In the early 1880s the East Tennessee and Western North Carolina Railroad (ET&WNC) built their narrow gauge line from Johnson City, TN through the mountains to reach a source of high-grade iron ore in Cranberry, NC. The Doe River Gorge provided passage through the first range but not without serious challenge. An entirely cut-and-fill route had to be blasted through the gorge above the rushing Doe River, hugging narrow ledges, squeezing through tight tunnels and crossing the river several times – an amazing civil engineering feat at the time.
The narrow gauge line opened to Cranberry on July 3, 1882 and began hauling the iron ore as well as passengers and other freight. Later, the line was extended to Boone, NC and served the region for many years as a faithful little train that endeared itself to its people, eventually earning the nickname “Tweetsie.”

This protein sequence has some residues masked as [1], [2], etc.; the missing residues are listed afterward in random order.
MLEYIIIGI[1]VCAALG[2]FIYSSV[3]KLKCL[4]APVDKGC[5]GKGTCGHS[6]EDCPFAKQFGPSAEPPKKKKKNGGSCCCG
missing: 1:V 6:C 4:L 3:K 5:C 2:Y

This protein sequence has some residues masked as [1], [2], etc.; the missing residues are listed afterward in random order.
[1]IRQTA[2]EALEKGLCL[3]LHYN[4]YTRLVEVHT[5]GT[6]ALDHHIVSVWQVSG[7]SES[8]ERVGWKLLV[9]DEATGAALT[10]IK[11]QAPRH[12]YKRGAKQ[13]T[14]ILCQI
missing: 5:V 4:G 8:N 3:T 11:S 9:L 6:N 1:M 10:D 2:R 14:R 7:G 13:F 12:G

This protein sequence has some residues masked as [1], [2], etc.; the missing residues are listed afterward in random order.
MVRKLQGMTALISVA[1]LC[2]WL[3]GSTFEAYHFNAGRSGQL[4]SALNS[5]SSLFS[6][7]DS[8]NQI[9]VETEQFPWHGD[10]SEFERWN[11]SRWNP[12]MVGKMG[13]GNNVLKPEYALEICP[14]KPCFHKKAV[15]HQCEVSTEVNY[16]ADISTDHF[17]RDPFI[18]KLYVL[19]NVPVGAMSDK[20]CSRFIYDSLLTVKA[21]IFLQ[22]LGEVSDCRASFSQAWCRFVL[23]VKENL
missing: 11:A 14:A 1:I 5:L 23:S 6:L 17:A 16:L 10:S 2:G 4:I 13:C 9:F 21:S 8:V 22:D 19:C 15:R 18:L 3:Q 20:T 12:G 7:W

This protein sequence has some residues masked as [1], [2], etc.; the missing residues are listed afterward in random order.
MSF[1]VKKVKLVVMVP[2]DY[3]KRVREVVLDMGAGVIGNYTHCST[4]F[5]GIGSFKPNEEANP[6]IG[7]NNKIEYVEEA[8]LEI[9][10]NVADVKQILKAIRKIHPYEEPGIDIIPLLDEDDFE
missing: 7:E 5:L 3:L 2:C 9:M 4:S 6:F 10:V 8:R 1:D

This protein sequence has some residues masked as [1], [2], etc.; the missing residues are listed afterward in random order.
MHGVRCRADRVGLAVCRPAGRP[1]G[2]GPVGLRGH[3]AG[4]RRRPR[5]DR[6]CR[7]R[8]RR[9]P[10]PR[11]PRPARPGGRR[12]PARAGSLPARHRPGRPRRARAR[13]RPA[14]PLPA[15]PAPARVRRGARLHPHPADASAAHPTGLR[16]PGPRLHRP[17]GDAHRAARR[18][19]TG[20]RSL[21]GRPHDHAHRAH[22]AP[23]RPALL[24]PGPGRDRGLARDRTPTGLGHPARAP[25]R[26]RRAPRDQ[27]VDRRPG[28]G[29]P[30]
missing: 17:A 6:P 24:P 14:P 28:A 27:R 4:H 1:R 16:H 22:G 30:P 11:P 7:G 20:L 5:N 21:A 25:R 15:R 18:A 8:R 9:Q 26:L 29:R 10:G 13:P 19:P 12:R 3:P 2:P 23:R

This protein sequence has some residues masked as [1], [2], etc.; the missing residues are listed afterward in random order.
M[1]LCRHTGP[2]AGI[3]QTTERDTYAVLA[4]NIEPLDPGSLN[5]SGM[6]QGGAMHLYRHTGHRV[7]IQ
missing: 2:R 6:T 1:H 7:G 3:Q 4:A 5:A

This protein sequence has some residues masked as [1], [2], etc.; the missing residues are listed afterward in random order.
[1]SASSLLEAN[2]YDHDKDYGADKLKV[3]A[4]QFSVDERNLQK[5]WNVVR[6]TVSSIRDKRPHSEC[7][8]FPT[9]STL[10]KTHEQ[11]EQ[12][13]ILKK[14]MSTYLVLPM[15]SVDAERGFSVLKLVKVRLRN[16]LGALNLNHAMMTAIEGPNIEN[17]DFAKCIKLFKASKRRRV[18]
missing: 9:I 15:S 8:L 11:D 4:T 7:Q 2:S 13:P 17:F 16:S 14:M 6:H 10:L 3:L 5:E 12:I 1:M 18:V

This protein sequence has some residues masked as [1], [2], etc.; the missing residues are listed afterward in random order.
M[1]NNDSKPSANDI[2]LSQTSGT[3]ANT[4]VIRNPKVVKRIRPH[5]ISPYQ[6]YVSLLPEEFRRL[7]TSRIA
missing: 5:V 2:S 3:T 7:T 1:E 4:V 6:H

The Doe River Gorge was the scenic centerpiece of a trip on the line. Special excursion trains would pause at Pardee Point in the heart of the gorge and passengers would disembark to take in the sheer cliffs rising hundreds of feet above the rushing river.*
I’ve been told that the wild rhododendron are amazing a little later in the spring, so I’m looking forward to a return trip through the gorge before we leave.
I hope you’ve enjoyed this little bit of railroad history (you can read more about it *HERE), and just a taste of a ride along the rails!